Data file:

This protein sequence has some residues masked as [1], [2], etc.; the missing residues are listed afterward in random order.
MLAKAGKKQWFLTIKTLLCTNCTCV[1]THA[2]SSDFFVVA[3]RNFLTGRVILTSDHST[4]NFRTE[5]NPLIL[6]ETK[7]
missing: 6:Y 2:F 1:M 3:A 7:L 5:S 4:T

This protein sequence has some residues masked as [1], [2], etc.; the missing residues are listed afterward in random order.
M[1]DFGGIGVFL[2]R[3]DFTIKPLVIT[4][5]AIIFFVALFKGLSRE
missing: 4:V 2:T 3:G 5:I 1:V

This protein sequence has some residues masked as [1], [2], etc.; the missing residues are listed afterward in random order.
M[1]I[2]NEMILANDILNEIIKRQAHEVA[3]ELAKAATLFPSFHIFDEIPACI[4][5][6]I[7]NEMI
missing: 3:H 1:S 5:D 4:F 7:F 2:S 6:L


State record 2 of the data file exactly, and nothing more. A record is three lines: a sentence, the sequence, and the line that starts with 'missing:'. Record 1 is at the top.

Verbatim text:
This protein sequence has some residues masked as [1], [2], etc.; the missing residues are listed afterward in random order.
M[1]DFGGIGVFL[2]R[3]DFTIKPLVIT[4][5]AIIFFVALFKGLSRE
missing: 4:V 2:T 3:G 5:I 1:V